AUBURN — Police said they charged a local man this past weekend with attempted murder after he tried to strangle his girlfriend with an electrical cord.

Mack Williams Jr., 30, of 712 Washington St. was held Monday at Androscoggin County Jail in lieu of $10,000 cash or $20,000 real estate following an appearance at 8th District Court in Lewiston. If convicted of attempted murder, Williams faces up to 30 years in prison.

Police said they were called to his home at about 6:30 p.m. Saturday by a roommate, Christopher Spence, 32, who reported that Williams and Jill Weisman, 25, had argued and the fight turned physical. He told police that Williams tried to strangle Weisman with an electrical cord then fled on foot before police arrived.

Spence said Williams also assaulted him with a child’s metal chair and a guitar.

Police wrote in an affidavit for Williams’ arrest that Weisman was lying on the floor when they arrived. After getting to her feet, she appeared to be incoherent and only stared when asked questions.

A red mark encircled her neck and she winced in pain indicating an injury to her left thigh, the affidavit said.

An ambulance was called for Weisman, who recovered from her injuries enough to speak to police. She said she didn’t know how she got the red mark on her neck. She said she remembered that she was hit in the thigh with a plastic guitar used in the video game Guitar Hero. She told police she was hit in the back of the head with something, but didn’t know what hit her. She was taken to Central Maine Medical Center in Lewiston where she was later treated and released.

Spence told police that he and his girlfriend had been in his bedroom when they heard Weisman scream. He opened his door and saw Williams in his bedroom “trying to strangle Jill with the electrical cord of an electric space heater. Chris told me he thought Mack was going to kill her so he feared for her life,” police officer James Phillips wrote in an affidavit.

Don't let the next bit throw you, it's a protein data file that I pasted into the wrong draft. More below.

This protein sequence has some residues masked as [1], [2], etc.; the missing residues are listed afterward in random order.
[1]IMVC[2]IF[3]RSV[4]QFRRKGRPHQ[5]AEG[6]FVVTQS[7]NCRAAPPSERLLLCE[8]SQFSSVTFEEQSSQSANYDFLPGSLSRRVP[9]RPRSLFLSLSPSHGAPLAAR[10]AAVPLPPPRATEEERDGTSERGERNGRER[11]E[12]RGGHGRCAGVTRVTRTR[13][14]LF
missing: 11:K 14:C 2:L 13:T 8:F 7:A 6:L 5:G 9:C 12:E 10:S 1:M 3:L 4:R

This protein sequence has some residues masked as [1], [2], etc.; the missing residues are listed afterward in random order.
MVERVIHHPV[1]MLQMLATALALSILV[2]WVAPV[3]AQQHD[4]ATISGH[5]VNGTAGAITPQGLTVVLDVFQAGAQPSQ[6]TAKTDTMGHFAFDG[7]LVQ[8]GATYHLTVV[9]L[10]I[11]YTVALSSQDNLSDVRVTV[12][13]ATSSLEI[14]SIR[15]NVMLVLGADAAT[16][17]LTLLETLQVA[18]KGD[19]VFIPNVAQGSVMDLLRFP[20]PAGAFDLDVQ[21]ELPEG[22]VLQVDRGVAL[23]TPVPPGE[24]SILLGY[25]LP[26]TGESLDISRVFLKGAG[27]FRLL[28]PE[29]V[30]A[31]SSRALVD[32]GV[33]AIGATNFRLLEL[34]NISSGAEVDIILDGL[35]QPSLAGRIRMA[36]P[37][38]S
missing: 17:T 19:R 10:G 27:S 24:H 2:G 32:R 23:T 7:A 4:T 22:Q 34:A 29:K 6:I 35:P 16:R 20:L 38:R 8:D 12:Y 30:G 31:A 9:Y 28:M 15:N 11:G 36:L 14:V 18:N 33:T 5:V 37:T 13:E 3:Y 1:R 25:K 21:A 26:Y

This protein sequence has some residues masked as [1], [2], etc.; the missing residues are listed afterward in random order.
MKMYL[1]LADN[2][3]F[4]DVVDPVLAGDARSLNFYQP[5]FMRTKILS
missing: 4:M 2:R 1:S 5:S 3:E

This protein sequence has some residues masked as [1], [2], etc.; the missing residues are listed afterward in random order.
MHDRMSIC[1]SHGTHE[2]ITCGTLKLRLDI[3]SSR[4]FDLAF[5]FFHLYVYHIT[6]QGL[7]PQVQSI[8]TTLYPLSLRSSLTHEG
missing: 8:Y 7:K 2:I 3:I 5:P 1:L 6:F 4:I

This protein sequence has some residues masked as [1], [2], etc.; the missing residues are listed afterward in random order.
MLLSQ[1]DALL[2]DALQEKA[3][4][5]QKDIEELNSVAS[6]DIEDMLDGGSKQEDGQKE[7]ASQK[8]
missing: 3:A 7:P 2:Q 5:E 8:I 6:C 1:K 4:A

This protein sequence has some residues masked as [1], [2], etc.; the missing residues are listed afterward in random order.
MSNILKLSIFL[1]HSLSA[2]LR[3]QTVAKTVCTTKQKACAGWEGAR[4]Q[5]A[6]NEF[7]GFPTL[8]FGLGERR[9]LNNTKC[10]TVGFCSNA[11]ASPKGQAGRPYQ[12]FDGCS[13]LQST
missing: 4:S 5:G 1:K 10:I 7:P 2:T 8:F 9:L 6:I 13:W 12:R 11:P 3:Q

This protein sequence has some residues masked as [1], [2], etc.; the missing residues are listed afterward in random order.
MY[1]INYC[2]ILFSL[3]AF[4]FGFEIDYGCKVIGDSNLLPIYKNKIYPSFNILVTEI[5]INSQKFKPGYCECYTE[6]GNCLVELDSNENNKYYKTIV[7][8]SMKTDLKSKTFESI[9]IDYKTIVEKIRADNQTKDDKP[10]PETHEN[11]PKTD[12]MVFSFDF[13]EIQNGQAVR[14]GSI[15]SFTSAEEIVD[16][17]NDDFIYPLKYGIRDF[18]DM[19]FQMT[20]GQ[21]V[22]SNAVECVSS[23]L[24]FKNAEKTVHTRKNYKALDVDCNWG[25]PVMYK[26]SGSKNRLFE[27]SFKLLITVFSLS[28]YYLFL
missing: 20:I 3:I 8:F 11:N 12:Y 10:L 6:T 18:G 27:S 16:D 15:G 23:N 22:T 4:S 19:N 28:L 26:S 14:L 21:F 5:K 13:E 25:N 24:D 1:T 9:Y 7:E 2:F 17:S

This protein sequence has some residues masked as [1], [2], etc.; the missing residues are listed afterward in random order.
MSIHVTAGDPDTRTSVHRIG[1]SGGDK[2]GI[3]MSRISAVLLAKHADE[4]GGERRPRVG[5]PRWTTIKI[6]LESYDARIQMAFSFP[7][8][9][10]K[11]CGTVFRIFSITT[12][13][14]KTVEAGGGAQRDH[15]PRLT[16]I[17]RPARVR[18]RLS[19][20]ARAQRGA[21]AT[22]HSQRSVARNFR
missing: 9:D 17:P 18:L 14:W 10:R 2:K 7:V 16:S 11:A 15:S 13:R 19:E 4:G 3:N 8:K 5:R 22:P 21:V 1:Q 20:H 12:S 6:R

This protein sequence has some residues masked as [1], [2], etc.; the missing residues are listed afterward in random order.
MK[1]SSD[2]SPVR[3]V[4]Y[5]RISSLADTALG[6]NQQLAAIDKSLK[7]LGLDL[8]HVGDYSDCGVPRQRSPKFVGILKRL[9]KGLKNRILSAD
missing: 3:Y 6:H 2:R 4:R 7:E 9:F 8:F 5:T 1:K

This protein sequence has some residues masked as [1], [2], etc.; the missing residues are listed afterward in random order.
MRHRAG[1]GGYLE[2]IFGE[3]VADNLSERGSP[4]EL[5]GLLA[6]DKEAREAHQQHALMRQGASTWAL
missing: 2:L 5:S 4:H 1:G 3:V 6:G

When Spence told Williams to stop or he’d end up killing Weisman, Williams said, “That’s what I’m trying to do,” according to Phillips’ affidavit.

Spence told police he dragged Williams away from Weisman into the living room where the two men fought. Williams went back into his bedroom and hit Weisman with the plastic guitar. When Spence opened Williams’ bedroom door to investigate, Williams hit Spence in the head with the guitar, breaking its handle, according to the affidavit.

When Spence said he was going to call the police, Williams struck him with a child’s metal lawn chair. Spence struck Williams with an open hand, then pulled him to the ground in an effort to keep him away from Weisman, according to Phillips’ affidavit.

As Spence yelled to his girlfriend to call police, Williams fled.

Brianne Leopold, Spence’s girlfriend, said that when she poked her head out of Spence’s bedroom door when he told her to call police, Williams had tried to attack her. She said she closed the door, retreated into a bathroom and called 911.

Weisman told police that she and Williams had argued over a text message that suggested Williams had cheated on Weisman. She remembered Williams hitting her with the guitar on the leg and, later, something struck her on the back of her head. She said she thought she had lost consciousness before police arrived and didn’t remember whether Williams had tried to strangle her with the electrical cord.

After he was booked and read his rights, Williams spoke to police about the incident at Androscoggin County Jail.

He said he had cheated on Weisman and a video on her cellphone proved it. The two had argued about it. When Williams went into his bedroom, he found Weisman packing a bag. They argued again, he said. When he tried to leave his bedroom, Weisman tried to stop him. He pushed her and she fell onto the bed, tripping over the heater, he said. They continued to argue. Weisman swung her arms at him; he pushed her. He threw a plastic guitar and “accidentally” hit her leg, he said.

In the living room, he and Spence began to struggle, Williams said. Spence held Williams down and told Leopold to call police. Williams said he took his cellphone and left the home.

When Phillips asked Williams whether he had tried to strangle Weisman with an electrical cord, Williams said: “I might have, but I do not remember,” Phillips wrote in his affidavit.

Police also charged Williams with aggravated assault, a Class B felony, punishable by up to 10 years in prison. A third charge, criminal threatening, carries a maximum jail sentence of 364 days.

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